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By Abdi Latif Dahir

 

In the composite image hanging in the high-ceilinged room, the face of the Ethiopian prime minister Abiy Ahmed is stenciled above a photo of pixelated subjects. They move with great haste, their jagged shadows heading in the same direction except for one person. And even though they look distracted, the people walk with assurance as if guided by the vision of their leader who, by virtue of his elevation, is able to see further than they can into the horizon.

 

The compositions, dubbed “Vantage Point,” are the works of Ethiopian artist and photographer Dawit Geressu who captures Addis Ababa’s humming streets. Yet Dawit adds a layer to his images by mixing digital photography with painting, pencil and stencil drawings and introducing influential figures or “icons” that have come to define these shared public spaces.

 

The images are part of the Ethiopian collection at the Addis Foto Festival, a biennial international photography event that aims to connect Africa and the world through visual representation. With 152 photographers from 61 nations exhibiting at the festival’s fifth staging, AFF has undoubtedly grown to become one of the leading artistic fetes in the continent.

 

This year 34 Ethiopian photographers are featured, many of whom are showcasing their work against a backdrop of increasing openness in the Horn of Africa nation. When the festival last happened in December 2016, the country was undergoing a winter of discontent that led to protests, a state of emergency, brutal killings, and arrests—eventually ending with the resignation of prime minister Hailemariam Desalegn in February this year.

 

Since then, premier Abiy has ushered in what some have called the “Ethiopian Spring,” overseeing seismic political and economic changes that have radically altered the trajectory of Africa’s second-most-populous nation.

 

Young Ethiopian photographers are seizing this opportunity in the hope of capturing the pervasive sense of hope, document the nation’s diversity, and reframe their story in a time of change. Images played a crucial role in shaping the pace of change in Ethiopia: whether it was a marathoner protesting government actions at the finish line in the 2016 Rio Olympics; protestors running from tear gas fired by police; or even the giddy excitement and hugs that defined the meeting of Ethiopian and Eritrean leaders after decades of hostility.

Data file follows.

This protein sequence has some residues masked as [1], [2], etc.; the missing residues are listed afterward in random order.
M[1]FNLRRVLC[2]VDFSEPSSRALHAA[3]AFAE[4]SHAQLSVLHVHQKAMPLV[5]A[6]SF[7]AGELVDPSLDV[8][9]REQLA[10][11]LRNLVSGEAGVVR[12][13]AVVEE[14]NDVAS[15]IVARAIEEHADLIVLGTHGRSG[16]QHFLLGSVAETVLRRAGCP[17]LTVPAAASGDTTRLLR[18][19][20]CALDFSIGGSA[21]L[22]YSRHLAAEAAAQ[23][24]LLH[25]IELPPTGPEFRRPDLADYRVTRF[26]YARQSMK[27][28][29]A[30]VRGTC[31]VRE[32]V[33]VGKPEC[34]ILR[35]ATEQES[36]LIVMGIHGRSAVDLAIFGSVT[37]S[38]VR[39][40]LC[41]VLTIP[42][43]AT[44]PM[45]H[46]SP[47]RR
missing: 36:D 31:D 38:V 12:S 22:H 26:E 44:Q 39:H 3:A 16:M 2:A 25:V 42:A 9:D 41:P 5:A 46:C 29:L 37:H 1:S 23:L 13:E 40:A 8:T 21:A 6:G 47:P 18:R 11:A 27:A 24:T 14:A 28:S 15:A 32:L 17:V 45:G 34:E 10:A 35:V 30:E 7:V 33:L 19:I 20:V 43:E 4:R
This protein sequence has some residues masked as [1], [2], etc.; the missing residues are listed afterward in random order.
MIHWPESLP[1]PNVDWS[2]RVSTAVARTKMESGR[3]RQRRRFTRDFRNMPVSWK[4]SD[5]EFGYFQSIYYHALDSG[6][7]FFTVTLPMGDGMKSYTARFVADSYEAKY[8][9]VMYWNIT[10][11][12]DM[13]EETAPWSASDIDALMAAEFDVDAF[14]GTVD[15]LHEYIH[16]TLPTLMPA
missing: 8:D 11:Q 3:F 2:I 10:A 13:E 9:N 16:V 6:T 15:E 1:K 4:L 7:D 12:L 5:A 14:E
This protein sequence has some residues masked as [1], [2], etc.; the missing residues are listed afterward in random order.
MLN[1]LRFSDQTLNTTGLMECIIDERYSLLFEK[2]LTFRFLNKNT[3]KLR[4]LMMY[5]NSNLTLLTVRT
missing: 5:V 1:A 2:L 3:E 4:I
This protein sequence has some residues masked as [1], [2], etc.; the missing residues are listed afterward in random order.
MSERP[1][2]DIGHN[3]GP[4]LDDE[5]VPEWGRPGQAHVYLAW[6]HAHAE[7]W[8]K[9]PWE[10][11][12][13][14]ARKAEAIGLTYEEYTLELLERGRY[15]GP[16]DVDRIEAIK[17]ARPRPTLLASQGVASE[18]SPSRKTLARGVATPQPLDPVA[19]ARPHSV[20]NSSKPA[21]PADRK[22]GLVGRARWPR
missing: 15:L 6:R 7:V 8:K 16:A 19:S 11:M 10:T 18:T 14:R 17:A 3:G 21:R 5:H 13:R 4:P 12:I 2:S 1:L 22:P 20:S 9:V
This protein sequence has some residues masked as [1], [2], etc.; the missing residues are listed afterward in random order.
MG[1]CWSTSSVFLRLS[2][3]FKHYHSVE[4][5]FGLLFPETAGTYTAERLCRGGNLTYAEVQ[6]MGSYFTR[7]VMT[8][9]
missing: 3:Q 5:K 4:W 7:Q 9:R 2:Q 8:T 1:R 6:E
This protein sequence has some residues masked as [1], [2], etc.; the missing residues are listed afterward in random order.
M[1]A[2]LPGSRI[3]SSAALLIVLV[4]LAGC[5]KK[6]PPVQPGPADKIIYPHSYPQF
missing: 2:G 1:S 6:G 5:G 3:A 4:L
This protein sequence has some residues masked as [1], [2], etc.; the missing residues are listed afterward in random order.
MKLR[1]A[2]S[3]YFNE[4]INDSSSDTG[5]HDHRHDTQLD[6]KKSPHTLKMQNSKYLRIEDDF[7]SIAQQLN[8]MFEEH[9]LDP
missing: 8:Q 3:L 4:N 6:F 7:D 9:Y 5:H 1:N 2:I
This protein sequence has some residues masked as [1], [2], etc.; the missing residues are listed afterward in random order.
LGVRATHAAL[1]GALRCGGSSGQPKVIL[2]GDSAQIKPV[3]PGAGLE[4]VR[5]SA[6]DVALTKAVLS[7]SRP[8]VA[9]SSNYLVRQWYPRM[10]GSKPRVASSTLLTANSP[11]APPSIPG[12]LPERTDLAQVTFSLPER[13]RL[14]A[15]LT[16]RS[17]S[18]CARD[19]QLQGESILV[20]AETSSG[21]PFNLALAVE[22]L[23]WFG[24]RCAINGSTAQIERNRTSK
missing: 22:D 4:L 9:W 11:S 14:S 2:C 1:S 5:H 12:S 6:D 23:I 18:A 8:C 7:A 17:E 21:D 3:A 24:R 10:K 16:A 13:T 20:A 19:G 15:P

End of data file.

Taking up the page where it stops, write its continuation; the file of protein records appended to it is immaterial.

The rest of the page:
That visual culture has now extended into the prime minister’s palace too, with photographer Aron Simeneh hired to take photos of the premier’s travels and bilateral meetings—some of them so intimate they remind viewers of the disarmingly candid momentscaptured by Obama’s former photographer Pete Souza. Put together, these images confront Ethiopia’s past and connect it to its present, fusing themes of identity, memory, inclusion, and the place of power and politics.

 

Aida Muluneh, who founded the festival in 2010, says she was impressed with the “diversity and quality” of work that Ethiopian photographers submitted to the festival this year ranging from photojournalism to fine art. “To me, the photographers are trying to push the limit,” she said.

 

Looking at the past

 

One of the ways photographers are coming to terms with the current changes is to dig into the past for inspiration. Addis Aemero trained as an agricultural economist and for years didn’t follow in the footsteps of her family members many of whom were photographers. Struggling to make sense of the past and present, she traveled back home to the northern town of Weldiya, where her grandfather Sefiw Tebeje opened the first photo studio in 1976.

 

Her exhibition titled My grandfather, the photographer mix both her grandfather’s black and white photos and her own photos of him and his family. By developing his archive dating back to 40 years, Addis says she’s trying to find order in her life and craft her own story. The process of preserving old photographs has been growing in Ethiopia, with the recently-published book Vintage Addis Ababa gathering old photographs from private collections.

 

Photography also presents a way of upholding Ethiopian unity explains Abinet Teshome, a self-taught street photographer from Addis Ababa. With more than 100 million people and over 80 ethnic groups, the widening of the political space has presented challenges, some of the deadly, over which direction the country should take in the future.

 

Abinet has documented this transitional period, taking photos of the return of exiled opposition groups whose supporters carried once-banned controversial flags. To show the various factions’ commonalities, he shot photos of their allies under one tree as they all headed to the airport to welcome them on different days.

 

“We are one nation, and it is time to move past the ethnic divisions and into the future,” he said.

 

Yet to improve the significance of photography in Ethiopia would take a larger engagement from the government besides policy changes that would help improve the sector, argues Aida. One of the challenges that faced organizers included producing the photos in China because they couldn’t find suitable printers in Ethiopia.

 

Gaining the full relevance of an event like this is crucial for the government, Aida says, because it defines not only how the world looks at Ethiopia—and by extension Africa—but also how we relate to each other.

 

“We are promoting this country and in a contemporary way. We are promoting this country to show the renaissance of this place. And on top of that, we are having a global dialogue about this misrepresentation that exists when it comes to our continent.”

 

As the once-hostile Horn turns hopeful, Aida says she’s would like to extend the festival’s mission as a way to bring nations even closer. “I would like to take the Ethiopian collection to Asmara. That would be my dream.”